HUNTER HIGHLIGHTS PLIGHT OF LONELY ELDERLY ACROSS STOCKPORT

July 11, 2012 11:56 AM

HUNTER HIGHLIGHTS PLIGHT OF LONELY ELDERLY ACROSS STOCKPORTNearly 6,000 pensioners in Stockport could be suffering physical and mental health problems as a result of being lonely - according to official statistics.

Today Cheadle MP Mark Hunter highlighted loneliness as a major health and care issue to be taken seriously by government and local organisations alike.

Mr Hunter also welcomed the news that the Coalition government will be working with the care and support sector to develop measures of loneliness to help identify people at risk of social isolation. This will help older people in Stockport to receive the help and support they need to re-connect to their communities.

According to national and international research - an average of 10 per cent of the over 65s say they are lonely or very lonely. In Stockport this means there are around 5,821 lonely pensioners who could be experiencing serious long-term effects on their health as a result.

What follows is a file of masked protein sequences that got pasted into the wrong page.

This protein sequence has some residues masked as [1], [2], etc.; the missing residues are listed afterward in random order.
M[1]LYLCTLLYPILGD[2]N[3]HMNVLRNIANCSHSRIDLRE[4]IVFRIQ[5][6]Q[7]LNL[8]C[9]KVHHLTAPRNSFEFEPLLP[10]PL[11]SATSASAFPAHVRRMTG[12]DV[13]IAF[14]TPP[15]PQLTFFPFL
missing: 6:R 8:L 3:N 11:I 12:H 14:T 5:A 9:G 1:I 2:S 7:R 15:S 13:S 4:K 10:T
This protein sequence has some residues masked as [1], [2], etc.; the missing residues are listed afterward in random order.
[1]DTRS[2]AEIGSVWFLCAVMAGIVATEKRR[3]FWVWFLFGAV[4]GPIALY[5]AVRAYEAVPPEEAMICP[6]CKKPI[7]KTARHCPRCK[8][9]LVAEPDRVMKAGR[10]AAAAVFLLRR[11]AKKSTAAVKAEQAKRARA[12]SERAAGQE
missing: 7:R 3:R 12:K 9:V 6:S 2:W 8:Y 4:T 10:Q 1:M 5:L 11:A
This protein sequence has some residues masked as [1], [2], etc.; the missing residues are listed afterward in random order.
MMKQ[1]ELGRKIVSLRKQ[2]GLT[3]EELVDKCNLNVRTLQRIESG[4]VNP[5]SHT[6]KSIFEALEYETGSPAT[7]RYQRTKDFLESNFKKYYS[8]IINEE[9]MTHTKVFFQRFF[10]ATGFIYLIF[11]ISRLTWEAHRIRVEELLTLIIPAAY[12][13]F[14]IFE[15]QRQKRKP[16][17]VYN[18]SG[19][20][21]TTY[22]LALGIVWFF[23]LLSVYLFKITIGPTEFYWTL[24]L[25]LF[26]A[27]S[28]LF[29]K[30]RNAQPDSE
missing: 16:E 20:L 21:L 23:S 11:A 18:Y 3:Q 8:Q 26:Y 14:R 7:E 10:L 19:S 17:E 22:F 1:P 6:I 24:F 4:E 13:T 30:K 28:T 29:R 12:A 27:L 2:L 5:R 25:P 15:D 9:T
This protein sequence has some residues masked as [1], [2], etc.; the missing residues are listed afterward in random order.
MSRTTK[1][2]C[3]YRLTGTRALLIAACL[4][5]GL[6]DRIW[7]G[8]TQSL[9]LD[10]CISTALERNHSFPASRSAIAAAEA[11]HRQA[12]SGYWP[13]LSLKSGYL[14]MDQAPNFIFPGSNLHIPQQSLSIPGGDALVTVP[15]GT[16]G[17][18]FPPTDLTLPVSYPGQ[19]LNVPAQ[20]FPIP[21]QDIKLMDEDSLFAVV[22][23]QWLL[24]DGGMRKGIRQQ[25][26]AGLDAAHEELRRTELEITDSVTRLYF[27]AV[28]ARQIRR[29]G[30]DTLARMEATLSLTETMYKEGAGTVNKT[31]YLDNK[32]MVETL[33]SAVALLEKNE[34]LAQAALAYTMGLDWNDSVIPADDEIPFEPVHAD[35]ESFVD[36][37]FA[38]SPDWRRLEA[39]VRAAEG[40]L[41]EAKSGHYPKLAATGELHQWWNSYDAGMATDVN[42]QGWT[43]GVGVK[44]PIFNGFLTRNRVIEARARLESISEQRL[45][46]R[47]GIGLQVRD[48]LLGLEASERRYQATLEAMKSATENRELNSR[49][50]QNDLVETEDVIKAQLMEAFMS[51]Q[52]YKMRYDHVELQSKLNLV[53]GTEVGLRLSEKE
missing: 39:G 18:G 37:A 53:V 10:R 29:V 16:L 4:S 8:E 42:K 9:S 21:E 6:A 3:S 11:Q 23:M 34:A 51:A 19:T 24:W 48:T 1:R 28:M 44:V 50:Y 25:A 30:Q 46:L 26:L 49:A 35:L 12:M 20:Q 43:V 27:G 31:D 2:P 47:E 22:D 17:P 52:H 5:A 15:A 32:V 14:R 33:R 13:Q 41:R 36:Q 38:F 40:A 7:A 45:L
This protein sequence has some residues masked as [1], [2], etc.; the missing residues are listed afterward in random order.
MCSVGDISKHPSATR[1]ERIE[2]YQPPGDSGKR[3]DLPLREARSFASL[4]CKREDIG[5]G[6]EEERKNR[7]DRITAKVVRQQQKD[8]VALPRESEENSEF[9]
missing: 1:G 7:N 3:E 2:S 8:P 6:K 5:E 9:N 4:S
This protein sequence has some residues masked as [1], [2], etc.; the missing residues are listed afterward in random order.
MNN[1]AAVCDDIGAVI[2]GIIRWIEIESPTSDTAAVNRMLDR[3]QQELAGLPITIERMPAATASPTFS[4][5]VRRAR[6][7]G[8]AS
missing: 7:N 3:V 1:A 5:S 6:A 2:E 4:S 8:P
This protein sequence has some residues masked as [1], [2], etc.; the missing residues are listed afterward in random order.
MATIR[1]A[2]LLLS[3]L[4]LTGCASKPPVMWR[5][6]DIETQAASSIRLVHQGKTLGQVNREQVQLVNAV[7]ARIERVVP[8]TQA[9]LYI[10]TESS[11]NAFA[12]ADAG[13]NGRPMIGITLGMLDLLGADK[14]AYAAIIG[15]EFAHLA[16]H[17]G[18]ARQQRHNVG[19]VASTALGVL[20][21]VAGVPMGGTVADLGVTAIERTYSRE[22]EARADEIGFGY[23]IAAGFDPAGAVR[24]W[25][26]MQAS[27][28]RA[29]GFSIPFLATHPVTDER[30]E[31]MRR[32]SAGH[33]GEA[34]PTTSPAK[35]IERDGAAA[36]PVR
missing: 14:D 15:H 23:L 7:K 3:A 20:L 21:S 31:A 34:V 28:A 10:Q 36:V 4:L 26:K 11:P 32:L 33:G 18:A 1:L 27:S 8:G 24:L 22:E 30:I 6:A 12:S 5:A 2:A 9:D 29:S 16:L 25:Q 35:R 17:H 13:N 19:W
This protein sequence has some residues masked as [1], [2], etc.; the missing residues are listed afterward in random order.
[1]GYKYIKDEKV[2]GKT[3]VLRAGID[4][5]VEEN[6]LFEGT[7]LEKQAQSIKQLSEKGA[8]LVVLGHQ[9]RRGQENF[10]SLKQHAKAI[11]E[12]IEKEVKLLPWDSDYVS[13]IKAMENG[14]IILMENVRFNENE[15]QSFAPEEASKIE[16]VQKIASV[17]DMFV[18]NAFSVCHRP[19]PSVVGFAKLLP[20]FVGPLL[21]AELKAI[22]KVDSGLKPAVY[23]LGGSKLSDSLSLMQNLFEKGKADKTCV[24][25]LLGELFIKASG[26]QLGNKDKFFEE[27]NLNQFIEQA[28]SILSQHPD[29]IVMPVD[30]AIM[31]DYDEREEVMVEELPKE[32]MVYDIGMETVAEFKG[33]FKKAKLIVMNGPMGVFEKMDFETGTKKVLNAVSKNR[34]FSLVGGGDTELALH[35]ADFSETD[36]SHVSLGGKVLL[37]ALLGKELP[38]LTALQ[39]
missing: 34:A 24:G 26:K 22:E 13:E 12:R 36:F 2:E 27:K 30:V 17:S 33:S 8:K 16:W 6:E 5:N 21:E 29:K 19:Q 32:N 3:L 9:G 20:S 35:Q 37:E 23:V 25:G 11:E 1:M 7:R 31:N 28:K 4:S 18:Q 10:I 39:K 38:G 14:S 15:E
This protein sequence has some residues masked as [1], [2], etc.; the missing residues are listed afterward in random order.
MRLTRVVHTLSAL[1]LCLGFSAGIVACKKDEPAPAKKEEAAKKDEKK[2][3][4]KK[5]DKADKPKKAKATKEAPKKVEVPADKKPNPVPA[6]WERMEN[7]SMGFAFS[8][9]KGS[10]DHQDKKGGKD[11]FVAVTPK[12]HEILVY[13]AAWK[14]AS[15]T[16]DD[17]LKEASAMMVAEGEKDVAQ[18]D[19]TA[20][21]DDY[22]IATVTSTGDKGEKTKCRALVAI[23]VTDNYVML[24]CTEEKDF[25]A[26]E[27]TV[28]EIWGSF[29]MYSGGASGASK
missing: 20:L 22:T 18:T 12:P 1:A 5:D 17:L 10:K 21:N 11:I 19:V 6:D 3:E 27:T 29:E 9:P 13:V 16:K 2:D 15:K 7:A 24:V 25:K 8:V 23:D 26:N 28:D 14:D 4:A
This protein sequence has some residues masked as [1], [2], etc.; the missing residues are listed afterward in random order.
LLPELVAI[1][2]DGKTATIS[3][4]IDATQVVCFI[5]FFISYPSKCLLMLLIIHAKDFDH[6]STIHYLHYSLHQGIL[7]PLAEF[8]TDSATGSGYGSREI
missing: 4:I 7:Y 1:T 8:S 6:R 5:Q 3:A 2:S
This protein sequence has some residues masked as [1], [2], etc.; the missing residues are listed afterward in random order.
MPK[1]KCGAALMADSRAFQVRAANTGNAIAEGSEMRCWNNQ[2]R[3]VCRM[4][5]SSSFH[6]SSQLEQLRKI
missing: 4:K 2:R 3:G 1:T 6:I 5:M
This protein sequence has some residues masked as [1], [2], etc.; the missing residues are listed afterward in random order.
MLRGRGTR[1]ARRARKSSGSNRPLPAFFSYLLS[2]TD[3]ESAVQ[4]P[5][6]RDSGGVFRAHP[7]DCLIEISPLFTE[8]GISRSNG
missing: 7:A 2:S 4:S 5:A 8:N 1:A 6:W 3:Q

Commenting, Mark said:

"If we don't start to champion loneliness as a health and care issue, elderly people in Cheadle will continue to have their lives cut short.

"Earlier this year Lib Dem ministers Steve Webb and Paul Burstow hosted the first ever summit on loneliness amongst older people - and I intend to join them in highlighting the importance of this issue both in the Cheadle constituency and in Coalition Government.

"As a Liberal Democrat MP I believe the more we can do to provide people with the social contact they need to stay physically and mentally well, the better it is for Cheadle's older population."

Lib Dem Minister of State for Care Services Paul Burstow MP said: "Loneliness is one of society's unspoken problems. Far too many people live alone, without day to day contact with friends, family and neighbours.

"Not only is it morally right that we reach out to each other and make sure no one lives in isolation, but research shows that loneliness has as direct an influence on mortality as the effects of alcohol and tobacco."

What would you like to do next?